Alexis Tsipras’ Syriza party came to power in Athens with promises to end austerity and to renegotiate the terms of Greece’s economic assistance from international creditors. But six months of seemingly endless rounds of talks with the IMF and leaders of the eurozone countries have produced nothing—except, perhaps, additional evidence that heavily indebted Greece lacks whatever it would take to squeeze meaningful concessions from those sat across the table.
In a dramatic bid to end the stalemate and bring matters to a head, Tsipras has decided to go for broke by calling a referendum on whether or not Greece should deign to accept the “humiliating” terms of the extended economic lifeline. On July 5, Greeks will vote in their first national referendum in over forty years to choose between the rock and the hard place: accept the creditors’ terms and swallow another round of swingeing cuts to public expenditure, or reject the deal and resign themselves to life outside of the eurozone.
A cynic might argue that this is Tsipras’ way of abdicating responsibility for Greece’s future. Unwilling for his Syriza party to take the blame for accepting the crippling diktats of the IMF, European Commission and European Central Bank, Tsipras and his outspoken finance minister, Yanis Varoufakis, might well have concluded that it would be better for Greek voters themselves to sign on the dotted line. And if Greeks vote against the bailout and implicitly for leaving the eurozone, then so much the better: Syriza will be free to lead the country back to true independence by resurrecting the drachma, setting a value on its currency that will allow the country to trade competitively with its neighbors, and begin the long march back to social and economic recovery.
The less cynical and more charitable retort, of course, is that it’s only right and proper that the Greek electorate have the final say on such a monumental decision. As the Syriza MEP Konstantinos Chrysogonos recently told the BBC, the government in Athens has absolutely no electoral mandate to impose further austerity on Greeks—quite the opposite, in fact. From this perspective, it would be an abuse of trust for Syriza to accept the deal. Still, it would stretch any conception of democratic propriety to argue that Syriza’s six-month old promises to the electorate mean that Greeks should not even be allowed to consider what is being offered to them by international creditors. Somehow, Greeks need to be allowed to deliberate. Absent fresh elections, a nationwide plebiscite is the natural solution to this conundrum.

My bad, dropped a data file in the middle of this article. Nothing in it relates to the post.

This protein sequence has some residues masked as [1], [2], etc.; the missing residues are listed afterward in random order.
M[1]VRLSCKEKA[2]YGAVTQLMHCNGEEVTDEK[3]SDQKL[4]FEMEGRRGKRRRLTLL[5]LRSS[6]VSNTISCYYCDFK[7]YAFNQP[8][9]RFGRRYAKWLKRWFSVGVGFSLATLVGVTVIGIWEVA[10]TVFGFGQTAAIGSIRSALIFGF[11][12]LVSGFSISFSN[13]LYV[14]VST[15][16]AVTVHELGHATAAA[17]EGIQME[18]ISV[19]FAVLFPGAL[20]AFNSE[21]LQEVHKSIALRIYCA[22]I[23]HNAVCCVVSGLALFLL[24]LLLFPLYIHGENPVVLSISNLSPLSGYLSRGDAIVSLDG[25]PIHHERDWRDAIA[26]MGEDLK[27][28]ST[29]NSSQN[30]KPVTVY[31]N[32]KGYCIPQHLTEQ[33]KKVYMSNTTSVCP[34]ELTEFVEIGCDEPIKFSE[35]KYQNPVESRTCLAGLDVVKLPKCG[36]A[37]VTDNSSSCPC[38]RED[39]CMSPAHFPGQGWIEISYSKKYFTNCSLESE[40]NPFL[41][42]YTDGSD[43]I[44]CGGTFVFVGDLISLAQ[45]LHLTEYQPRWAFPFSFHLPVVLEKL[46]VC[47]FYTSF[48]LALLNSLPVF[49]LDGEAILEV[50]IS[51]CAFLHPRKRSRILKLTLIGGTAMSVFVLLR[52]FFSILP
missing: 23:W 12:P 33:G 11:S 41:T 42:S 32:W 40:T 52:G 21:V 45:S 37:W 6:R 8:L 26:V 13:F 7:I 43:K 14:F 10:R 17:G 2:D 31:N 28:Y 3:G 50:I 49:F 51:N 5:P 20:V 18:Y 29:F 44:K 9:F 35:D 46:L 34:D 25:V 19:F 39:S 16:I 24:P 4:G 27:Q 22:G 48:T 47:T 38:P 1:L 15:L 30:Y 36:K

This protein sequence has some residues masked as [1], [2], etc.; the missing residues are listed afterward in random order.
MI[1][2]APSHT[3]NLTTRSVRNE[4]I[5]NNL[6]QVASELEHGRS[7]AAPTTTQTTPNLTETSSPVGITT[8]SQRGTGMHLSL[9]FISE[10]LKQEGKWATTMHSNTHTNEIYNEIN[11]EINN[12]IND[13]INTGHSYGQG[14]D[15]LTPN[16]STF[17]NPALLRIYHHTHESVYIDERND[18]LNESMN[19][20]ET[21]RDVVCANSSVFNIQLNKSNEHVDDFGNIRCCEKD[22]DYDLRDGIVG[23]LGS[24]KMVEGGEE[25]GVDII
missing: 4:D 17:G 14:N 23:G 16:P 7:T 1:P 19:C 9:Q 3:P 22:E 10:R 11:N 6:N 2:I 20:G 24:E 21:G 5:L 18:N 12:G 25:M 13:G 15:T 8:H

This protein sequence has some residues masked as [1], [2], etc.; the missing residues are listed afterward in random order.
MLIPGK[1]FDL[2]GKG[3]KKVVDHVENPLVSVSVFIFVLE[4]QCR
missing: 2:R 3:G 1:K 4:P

Alternatively, the referendum plan might have less to do with domestic politics and more to do with international negotiating tactics. Tsipras’ hope, perhaps, is that another demonstration of Greek impatience with austerity—loud, proud and unequivocal—will remove any and all uncertainty regarding how far his government can compromise with its creditors. The plebiscite will clarify beyond doubt just how far Greece is willing to go—and, by extension, how far the Syriza government can be expected to compromise. Tsipras will have proven his government unable to accept the troika’s demands, deftly placing the ball in the creditors’ half of the court when it comes to finding concessions.
But if this is a last-ditch attempt to improve Syriza’s bargaining position, then it might not turn out to be a very successful one. Greece’s creditors are unlikely to take kindly to their proposals being decided at the will of the Greek people. This is not the way that the process was supposed to work, they will complain.
Indeed, the signs are that Tsipras’ move has only served to anger those whom he must ultimately bring around if Greece is to survive in the eurozone; the EU’s finance ministers have already refused to extend Greece’s existing bailout beyond June 30, so that it might stay in effect until the referendum can take place the following Sunday.
After all, the other eurozone leaders can be forgiven for asking why only Greek voters should be able to weigh in on a decision that affects the entire eurozone and, indeed, the wider world economy. After all, is it not the case that Angela Merkel and her fellow European heads of government must also answer to their own electorates? How are they to explain to their citizens that European-level policies are being set because of the intractability of Greek voters? Indeed, if the argument of Tsipras and Varoufakis is to be taken to its logical conclusion, shouldn’t important deals of this nature be subject to ratification by all of Europe’s national electorates? And if so, what is the realistic likelihood that any bailout—let alone one on the relatively generous terms desired by Syriza—could be put in place? The truth is that neither side has much patience left for the other.
These really are tragic and unforgiving circumstances for Greece. Unwilling to impose yet more cuts on their beleaguered citizens, yet unable to persuade their creditors to shift positions, there really are no good options left for the leadership in Athens. This referendum probably won’t help to loosen the constraints, but it might help to bring a new future into focus. If life inside the eurozone has become so intolerable, then life outside it must seriously be considered. And what better way to initiate that conversation?
Peter Harris is a Visiting Lecturer in Politics at Earlham College and is a frequent TNI blogger and feature contributor. You can follow him on Twitter: @ipeterharris.
Image: Wikimedia Commons/FrangiscoDer